EU Summit fails to provide breakthrough but speculation on Wednesday's outcome remains high
Written by Barclays Capital Global Research Monday, 24 October 2011 11:20
"That said, while speculation on what is likely to be announced on Wednesday at the next EU summit is running high in the press."
In contrast to broad-based expectations from politicians, analysts and market participants alike, Sunday's long-awaited EU Summit on how better to address the euro area's fiscal and financial crisis did not even yield a partial breakthrough.
Instead, European leaders announced another summit to be held on Wednesday 26 October with a view to concluding the respective discussions by then. The delay seems to be driven mostly by the request from German Chancellor A Merkel to be allowed sufficient time to address and consult the German Bundestag before major decisions are made on 26 October.
Today's summit conclusions dealt mostly with governance issues surrounding the European Semester and the structural policy agenda of the Europe 2020 strategy. On the pressing issues of providing a comprehensive policy response to the fiscal and financial sector problems in growing parts of the euro area, the official summit press statement remained largely silent and pointed to the summit on Wednesday.
That said, while speculation on what is likely to be announced on Wednesday at the next EU summit is running high in the press, rather than take our readers through a detailed commentary on those speculations, we prefer to focus on what we believe are the few important takeaway points from the Sunday summit and related bilateral meetings:
- It appears clear from remarks made by leading European politicians at the summit meetings and from related media reports that bank recapitalisation has been agreed for the systemically important European banks. Details of which banks would have to raise which amount of capital to which capital threshold and by which deadline have yet to be announced. Similarly, it is not clear whether or not it would be left to the banks' discretion what kind of capital should be raised and whether the EFSF would provide contingent capital should certain banks and their respective sovereigns be considered too weak to raise the capital themselves.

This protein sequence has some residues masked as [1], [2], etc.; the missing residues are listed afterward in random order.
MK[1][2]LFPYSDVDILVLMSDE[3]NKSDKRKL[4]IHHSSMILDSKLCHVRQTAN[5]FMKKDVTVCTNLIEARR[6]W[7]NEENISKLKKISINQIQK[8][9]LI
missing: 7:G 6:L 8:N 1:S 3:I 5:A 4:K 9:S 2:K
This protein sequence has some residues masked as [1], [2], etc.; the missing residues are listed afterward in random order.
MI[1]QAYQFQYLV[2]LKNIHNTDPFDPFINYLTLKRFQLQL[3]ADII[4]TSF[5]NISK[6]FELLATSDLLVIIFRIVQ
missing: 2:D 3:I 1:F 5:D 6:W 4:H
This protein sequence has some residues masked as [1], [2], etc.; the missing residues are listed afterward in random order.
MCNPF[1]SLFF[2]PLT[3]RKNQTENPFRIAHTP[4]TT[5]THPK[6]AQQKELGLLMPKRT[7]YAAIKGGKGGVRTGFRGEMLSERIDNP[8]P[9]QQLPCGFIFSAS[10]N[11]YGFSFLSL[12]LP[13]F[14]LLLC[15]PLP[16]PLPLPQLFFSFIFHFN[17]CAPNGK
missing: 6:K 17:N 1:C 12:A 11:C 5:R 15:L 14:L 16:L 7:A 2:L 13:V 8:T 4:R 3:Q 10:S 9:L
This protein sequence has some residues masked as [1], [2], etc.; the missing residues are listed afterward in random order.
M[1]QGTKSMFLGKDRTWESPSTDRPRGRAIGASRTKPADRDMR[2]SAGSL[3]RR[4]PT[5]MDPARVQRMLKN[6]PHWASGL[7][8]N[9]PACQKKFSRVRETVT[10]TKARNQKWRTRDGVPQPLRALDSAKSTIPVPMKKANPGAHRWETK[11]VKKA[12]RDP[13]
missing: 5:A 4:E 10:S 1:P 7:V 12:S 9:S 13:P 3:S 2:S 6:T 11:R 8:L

- Limited EU Treaty changes are now apparently being considered, possibly with a view to enhancing the fiscal and economic surveillance and governance framework of the EU. Wednesday's summit will thus again host all 27 EU member countries, according to several press reports.
- There are some indications that bank funding problems (e.g. in the senior unsecured funding markets) could also be addressed at the next summit meeting, as several media outlets have been reporting that bank bond guarantee schemes were likely to be reinitiated. In principle, this would be good news as bank funding markets currently are clearly impaired.
However, those guarantee schemes would not be supported by the EFSF, according to press reports. If confirmed, the latter would be of limited value, as sovereign guarantees issued by Spain or Italy for their respective banks might be of limited economic value to the banks with regard to the possible reduction of marginal funding costs.
On Greece, there seems agreement that euro area creditor countries such as Germany, France and the Netherlands have agreed to push for larger debt relief for Greece, as the Troika report suggests more substantial than initially anticipated funding needs for Greece over the coming years. Reportedly, Germany and the Netherlands were pushing for debt relief of at least 50-60 percent, possibly through a full-fledged debt restructuring rather than a voluntary PSI exercise. France, however, would be more in favor of a voluntary contribution to debt relief by the private sector through a modified PSI.
However, according to several newspaper reports (e.g., FT, Handelsblatt), international banks were resisting any debt relief that would imply NPV losses of more than 40 percent. In any event, it seems clear by now that any agreement on a second financial rescue package for Greece is likely to come with substantially higher debt relief than initially envisaged.
However, this would certainly imply additional bank recapitalisation costs, as Greek banks would be in need of support and it is still unclear what the ECB's position on such a more bold move on the outstanding Greek sovereign debt would be.
The Above is an excerpt from a Global Research note from Barclays Capital
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